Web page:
by Junior Smart
Junior Smart, Founder of St Giles Trust’s SOS Project which supports young people to exit gangs and serious youth violence, explains how young people become trapped in gangs and what can be done to support them.
Barely a week goes by in the capital without the distressing news of a stabbing or shooting. Behind the headlines, real lives are affected – mothers grieving for lost sons, girlfriends robbed of future partners, children left without their young father. And there is a complex web of reasons as to why another often innocent young person has become yet another tragic statistic.
Gangs and serious youth violence thrive when there are no strong motivations in alternative directions. A young person growing up in a deprived community with no advantages and opportunities will often then try to make their own. And it is this vacuum that those at the top of gangs – the elders – seek to exploit.
Fear and manipulation pervade gangs and are central to the way they thrive. It starts through persuading a vulnerable, isolated young man with no positive male role model in his life that he can make get cash and girls through carrying drugs and weapons for the top man on the estate. Once he’s done a few runs, suck him in further with offers of promotion through the gang ‘ranks’ if he takes bigger risks. Tell him you love him and that if he loves you back he’ll go even further. Then threaten him and his family if he tries to break free.
A recent evaluation into St Giles Trust’s SOS Project analysed the practical, behavioural and emotional needs of a sample of young clients who were all caught up in gang crime.
Alongside practical issues such as housing, employment and finances were insights into their emotional and behavioural state. 54.4% showed signs of having suffered emotional and sexual abuse, 37% showed signs of stress and instability, 16.8% showed psychological problems and 14% reported self harm and suicidal thoughts.
This is a classic chicken and egg scenario – was a vulnerable young person already suffering from abuse and trauma deliberately targeted by a gang or did their abusive experiences in gang life cause these needs? In truth, it is probably a mix of both. However, such needs make the young people extremely distrustful of statutory services, reluctant to engage with support and unable to cry for help.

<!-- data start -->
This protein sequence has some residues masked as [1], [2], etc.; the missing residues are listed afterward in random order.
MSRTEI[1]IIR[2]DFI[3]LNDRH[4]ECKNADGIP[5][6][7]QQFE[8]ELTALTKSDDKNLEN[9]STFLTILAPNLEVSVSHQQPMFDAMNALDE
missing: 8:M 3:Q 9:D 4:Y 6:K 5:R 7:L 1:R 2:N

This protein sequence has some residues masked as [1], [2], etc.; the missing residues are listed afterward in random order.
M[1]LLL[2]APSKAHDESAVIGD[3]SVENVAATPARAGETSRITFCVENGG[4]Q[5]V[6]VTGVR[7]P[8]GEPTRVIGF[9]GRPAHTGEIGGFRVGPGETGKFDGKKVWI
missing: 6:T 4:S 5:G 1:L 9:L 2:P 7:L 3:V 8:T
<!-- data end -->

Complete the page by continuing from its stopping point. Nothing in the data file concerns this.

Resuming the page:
This is where we firmly believe SOS’s approach of using professionally trained, reformed ex-offenders who have direct experience of the issues the young people are facing is so crucial. They have the power to reach the most heavily disengaged, needy, chaotic young people that are probably causing the most damage to others, their communities and themselves. Because they have been in the same boat, they know how to reach out and handhold them out of this destructive cycle.
The same evaluation asked the clients what they thought had helped them. 87% felt that the SOS Project had changed their attitude to offending and 73% said that they felt it was important that their caseworkers were ex-offenders, because they could relate to them and felt inspired to change.
In essence, SOS creates a positive ripple effect to tackle the negative ripple created by gang crime. By turning it on its head, we can change the hearts and minds of a few young people which will impact well beyond those individuals. The means safer communities, less young lives destroyed by gangs and fewer future victims caught up in their often deadly vortex.
The SOS project and others are included as examples of good practice in Centre for Mental Health’s new briefing paper on Young adults in transition.